Bobby Pins & The Saloon Soldiers are a 9 piece from Dresden, Germany, fronted by three sassy looking, and soulful sounding female vocalists Luise, Dorit & Lotti. The music behind them is a grinding organ driven groove that’s sweet for ya feet. The album kicks off with a big boss reggae, spaghetti western inspired instrumental ‘Dual By Dawn’, that is all deft guitar and plaintive trumpet a top that organ driving beat. This is then followed by ‘Dancing On The Moon’, which sees a change of tact to more dulcet tones and introduces us to the soulful harmonies of female vocalists on this gentle sway of a tune. Rocksteady and boss reggae is then very much the order of the day with the lyrics mainly concerning love and its difficult path.
‘Streets Of Soul’ bring in a bit of motor city stomppin’ soul mixed with the reggae, while ‘Sunday’ is more straight laced heart-rending soul, with melancholy vocals backed by the raw, searing organ and moving trumpet.
Closing out the album are three instrumental versions of previous tunes. The first one ‘Reaching For The Sky’ (Dancing On The Moon) features some efficient Ernest Ranglin jazzy styled guitar. ‘For A Good Reason’ (No Reason) sees brass replace the vocal and ‘Poise & Organ’ (Poise & Fame) completes the album kind of back how we started with an organ pulsing workout.
In all 14 tracks of great old fashioned boss reggae, with some sweet soul on the side.
01 - Dual By Dawn
02 - Dancing On The Moon
03 - Streets Of Soul
04 - Hobo In The Grass
05 - No Reason
06 - The Revenge
07 - My Best Boy
08 – Sunday
09 - Place In The
10 - Poise & Fame
11 - Silent River
12 - Reaching For The Sky
13 - For A Good Reason
14 - Poise & Organ

Friday, September 17, 2010

Lee Scratch Perry New Album - “Revelation”

A legend that needs no introduction, his musical story has been followed and read by millions worldwide, his reputation as being the inventor and instigator of dub experrymentation and innovation has grown to heights that no other Jamaican producer has come close to achieving, his music especially between the years of 1969 through to 1979 is revered, collected, studied and emulated by thousands of musical followers around the globe, today he continues to play concerts to sell out fans in clubs and venues backed by various session musicians who’s line up depends on his current project. Always in demand to voice and appear on recordings and courted by various record labels and film crews Lee Perry has without a doubt superseded all that we thought was the limit. His latest album ‘Revelation’ features 13 tracks of varied reggae and dub genre cuts with a real laid back late night listening vibe.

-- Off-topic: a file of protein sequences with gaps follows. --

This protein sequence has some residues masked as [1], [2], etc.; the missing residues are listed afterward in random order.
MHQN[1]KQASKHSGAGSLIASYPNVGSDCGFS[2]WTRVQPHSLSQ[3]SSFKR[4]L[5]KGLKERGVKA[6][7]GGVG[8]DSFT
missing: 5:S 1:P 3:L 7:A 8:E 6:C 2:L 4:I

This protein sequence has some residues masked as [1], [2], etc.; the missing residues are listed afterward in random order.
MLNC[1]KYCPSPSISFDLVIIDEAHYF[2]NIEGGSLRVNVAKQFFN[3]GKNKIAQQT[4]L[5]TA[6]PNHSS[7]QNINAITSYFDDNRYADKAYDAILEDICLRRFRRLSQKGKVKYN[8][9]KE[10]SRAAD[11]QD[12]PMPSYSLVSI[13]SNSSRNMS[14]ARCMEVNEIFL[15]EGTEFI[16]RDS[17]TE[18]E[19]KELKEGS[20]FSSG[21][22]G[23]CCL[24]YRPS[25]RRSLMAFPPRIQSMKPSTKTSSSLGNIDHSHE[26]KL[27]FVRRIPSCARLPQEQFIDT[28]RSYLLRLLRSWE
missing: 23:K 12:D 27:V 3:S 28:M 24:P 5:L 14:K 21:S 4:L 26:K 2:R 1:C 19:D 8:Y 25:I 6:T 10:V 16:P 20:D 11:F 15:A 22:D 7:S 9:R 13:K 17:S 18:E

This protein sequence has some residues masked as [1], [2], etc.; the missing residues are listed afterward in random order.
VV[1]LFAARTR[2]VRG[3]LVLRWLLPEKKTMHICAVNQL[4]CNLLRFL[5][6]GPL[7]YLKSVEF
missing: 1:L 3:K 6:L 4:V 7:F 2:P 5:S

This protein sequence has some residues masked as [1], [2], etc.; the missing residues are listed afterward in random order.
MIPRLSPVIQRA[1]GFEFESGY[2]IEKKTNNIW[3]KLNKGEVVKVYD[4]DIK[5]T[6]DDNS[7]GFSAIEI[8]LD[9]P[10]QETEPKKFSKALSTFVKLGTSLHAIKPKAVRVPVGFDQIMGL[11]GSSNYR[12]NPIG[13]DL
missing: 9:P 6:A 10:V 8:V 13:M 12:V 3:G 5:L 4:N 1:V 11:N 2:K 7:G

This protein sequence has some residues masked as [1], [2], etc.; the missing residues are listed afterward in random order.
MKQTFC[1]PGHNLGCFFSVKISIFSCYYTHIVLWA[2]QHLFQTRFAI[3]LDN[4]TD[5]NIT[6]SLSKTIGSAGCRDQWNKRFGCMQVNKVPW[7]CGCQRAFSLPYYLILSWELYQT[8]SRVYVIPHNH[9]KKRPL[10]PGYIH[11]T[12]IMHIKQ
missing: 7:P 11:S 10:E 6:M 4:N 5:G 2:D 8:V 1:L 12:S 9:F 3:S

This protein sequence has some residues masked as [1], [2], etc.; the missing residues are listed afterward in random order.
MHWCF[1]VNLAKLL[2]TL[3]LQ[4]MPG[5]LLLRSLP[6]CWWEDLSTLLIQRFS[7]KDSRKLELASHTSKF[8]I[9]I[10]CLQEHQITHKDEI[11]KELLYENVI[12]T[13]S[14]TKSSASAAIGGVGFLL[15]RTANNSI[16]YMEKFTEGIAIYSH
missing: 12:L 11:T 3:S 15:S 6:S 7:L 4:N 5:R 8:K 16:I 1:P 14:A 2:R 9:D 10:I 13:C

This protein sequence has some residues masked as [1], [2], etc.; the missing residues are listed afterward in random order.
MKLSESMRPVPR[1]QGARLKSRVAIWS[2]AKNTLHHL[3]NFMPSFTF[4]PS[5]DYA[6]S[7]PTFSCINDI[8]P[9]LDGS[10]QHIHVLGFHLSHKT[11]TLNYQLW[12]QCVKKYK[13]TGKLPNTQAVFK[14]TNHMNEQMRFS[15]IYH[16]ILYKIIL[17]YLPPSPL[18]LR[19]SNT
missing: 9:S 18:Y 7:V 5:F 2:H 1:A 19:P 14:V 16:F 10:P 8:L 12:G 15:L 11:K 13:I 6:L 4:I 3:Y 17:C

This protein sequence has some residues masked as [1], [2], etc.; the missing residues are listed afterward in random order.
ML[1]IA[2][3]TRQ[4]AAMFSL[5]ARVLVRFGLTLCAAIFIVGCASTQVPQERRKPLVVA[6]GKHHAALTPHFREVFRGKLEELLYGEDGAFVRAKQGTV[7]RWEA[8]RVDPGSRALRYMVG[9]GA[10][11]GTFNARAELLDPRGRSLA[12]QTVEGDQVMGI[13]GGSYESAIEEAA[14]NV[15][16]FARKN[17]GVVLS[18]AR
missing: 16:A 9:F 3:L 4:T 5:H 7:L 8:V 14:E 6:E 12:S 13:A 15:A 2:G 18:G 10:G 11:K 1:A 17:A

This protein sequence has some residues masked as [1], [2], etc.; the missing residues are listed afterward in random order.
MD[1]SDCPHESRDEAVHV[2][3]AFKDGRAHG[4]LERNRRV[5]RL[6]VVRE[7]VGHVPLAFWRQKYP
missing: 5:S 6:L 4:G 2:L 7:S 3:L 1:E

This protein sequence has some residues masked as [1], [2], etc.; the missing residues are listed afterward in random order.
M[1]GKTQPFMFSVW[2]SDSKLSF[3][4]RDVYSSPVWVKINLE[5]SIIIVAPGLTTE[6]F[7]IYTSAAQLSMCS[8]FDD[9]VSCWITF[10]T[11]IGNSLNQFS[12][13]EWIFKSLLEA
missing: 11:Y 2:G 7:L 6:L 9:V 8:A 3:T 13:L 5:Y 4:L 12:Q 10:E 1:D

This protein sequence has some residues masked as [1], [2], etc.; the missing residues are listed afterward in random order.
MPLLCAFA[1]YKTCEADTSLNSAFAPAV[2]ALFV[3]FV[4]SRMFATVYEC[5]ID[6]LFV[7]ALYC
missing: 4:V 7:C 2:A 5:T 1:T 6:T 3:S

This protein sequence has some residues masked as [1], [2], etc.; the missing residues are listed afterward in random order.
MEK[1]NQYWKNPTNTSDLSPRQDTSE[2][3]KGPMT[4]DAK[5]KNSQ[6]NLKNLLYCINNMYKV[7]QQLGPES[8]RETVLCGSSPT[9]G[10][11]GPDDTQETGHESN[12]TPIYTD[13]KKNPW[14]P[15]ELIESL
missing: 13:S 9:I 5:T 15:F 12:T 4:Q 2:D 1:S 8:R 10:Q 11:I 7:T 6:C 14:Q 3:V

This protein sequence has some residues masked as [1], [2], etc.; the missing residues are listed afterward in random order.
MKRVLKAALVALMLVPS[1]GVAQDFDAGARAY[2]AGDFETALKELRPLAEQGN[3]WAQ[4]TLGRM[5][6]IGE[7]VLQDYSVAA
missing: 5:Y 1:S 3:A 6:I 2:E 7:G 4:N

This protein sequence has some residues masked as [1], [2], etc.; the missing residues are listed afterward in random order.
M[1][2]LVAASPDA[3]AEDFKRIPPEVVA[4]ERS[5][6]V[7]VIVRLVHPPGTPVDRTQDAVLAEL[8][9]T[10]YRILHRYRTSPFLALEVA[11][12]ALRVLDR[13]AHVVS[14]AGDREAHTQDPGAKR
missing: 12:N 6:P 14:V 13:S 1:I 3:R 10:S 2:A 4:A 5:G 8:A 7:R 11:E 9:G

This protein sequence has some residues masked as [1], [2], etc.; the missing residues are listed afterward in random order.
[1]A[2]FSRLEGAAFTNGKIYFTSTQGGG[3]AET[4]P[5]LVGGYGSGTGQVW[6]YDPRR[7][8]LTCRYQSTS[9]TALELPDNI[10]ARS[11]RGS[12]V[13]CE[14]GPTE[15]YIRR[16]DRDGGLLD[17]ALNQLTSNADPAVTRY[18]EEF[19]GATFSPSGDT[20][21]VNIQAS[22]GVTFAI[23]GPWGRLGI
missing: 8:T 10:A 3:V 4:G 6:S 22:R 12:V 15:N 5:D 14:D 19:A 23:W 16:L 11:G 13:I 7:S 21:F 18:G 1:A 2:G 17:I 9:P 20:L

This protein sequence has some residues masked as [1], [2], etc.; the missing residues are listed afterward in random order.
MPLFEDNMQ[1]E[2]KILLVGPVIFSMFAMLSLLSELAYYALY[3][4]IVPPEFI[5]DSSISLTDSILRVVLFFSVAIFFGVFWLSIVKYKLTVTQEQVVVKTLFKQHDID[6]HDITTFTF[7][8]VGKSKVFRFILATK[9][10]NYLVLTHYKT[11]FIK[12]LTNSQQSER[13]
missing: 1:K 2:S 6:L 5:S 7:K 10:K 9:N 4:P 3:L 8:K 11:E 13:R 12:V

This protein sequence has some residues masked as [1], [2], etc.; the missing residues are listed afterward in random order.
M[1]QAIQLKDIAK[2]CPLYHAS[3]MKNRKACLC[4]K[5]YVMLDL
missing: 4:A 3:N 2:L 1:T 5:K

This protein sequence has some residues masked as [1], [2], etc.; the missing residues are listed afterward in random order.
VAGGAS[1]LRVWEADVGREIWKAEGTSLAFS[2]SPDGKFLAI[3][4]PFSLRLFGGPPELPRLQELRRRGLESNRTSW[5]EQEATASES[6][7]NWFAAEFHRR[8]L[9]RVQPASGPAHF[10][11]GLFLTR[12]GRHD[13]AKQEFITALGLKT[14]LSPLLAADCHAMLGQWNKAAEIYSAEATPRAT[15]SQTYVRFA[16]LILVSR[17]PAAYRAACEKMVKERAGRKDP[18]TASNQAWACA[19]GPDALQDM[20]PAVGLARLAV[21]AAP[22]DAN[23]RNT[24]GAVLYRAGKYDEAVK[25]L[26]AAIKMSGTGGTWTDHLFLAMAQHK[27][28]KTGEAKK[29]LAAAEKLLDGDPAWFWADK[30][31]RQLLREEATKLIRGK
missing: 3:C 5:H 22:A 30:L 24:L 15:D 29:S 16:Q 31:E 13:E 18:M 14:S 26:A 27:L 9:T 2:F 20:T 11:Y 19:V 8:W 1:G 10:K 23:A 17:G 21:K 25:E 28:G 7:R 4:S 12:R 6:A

No mistaking his vocal style and delivering his ‘scratchisms’ in fine style this is a very enjoyable listening album, the production quality and musicianship of ultra high standards will no doubt see this album gaining top reviews and new fans for Mr Perry.
Track 1 “Revelation Revolution Evolution” sets the albums laid back vibe off in fine chilled style whilst track 4 “Holy Angels” could be a Studio 1 cut of the 2010’s with its catchy and addictive hook line, with scratch praising the singers and players of the instruments.
Track 7 “Books Of Moses” has soul running through it’s veins and at the same time with low in the mix organ and guitars harking back respectfully to those classic late sixties Upsetter instrumentals with Scratch being, well, Ultra Scratch! Indeed throughout the whole album Scratch references past song titles.

I have found during the past 10 years that many people who have reviewed Lee Perry releases post ark tend to concentrate on his bafflin’ nonsense lyrics, it’s true that sometimes he does tend to go off down strange avenues that only he understands yet at the same time he does make a lot of sense in what he’s stating he’s just stating it Scratch style, the message is there if one takes the time to listen and re-listen. An allegory of music and each time one listens there’s an alternative meaning, perhaps….. An interesting album, not every tune will have you exclaiming wonderment there are a couple of fillers it has to be said, but on the whole very enjoyable and the album signs off with the crucial “An Eye For An Eye”. Lee Scratch Perry, wise observer and commentator of situations, It’s not ark music, it’s not late sixties Upsetter yet there are elements of old peppering the tracks more so on some of the intro’s, take a listen to the album.


Wednesday, September 15, 2010


Next year will see the return of The London Intl Ska Fest. Sean Flowerdew (Pama intl) promoted the first one back in 1988 at The Brixton Fridge and he is currently programming a world class line up of over 30 international bands and DJs, including Jamaican originators, 2 Tone legends, 21st century ska sounds and household name & top scene DJs. Headline acts will be announced over the coming weeks, contracts are signed. There should be some sensational names lined up and some world exclusives. To wet your appetite's, amongst the first acts that we have been confirmed are 3 bands that appeared on the first ever London Intl Ska Festival...

THE LOAFERS - who will be reforming for an exclusive one-off performance with all 6 members, including Finny & Sean from Pama Intl + Nas & Trev from Big Boss Man/Bongolian
BIM SKALA BIM - US ska pioneers will be performing exclusively at the festival, for what is their first UK show in over a decade.
NAPOLEAN SOLO - The Danish soul/ska sensation will be playing their first show in the UK in over 20 years!!!

In addition to this trip down memory line 2 true stalwarts of the UK ska scene are confirmed;
INTENSIFIED - arguably the UK's finest traditional ska band, will be celebrating their 21st anniversary.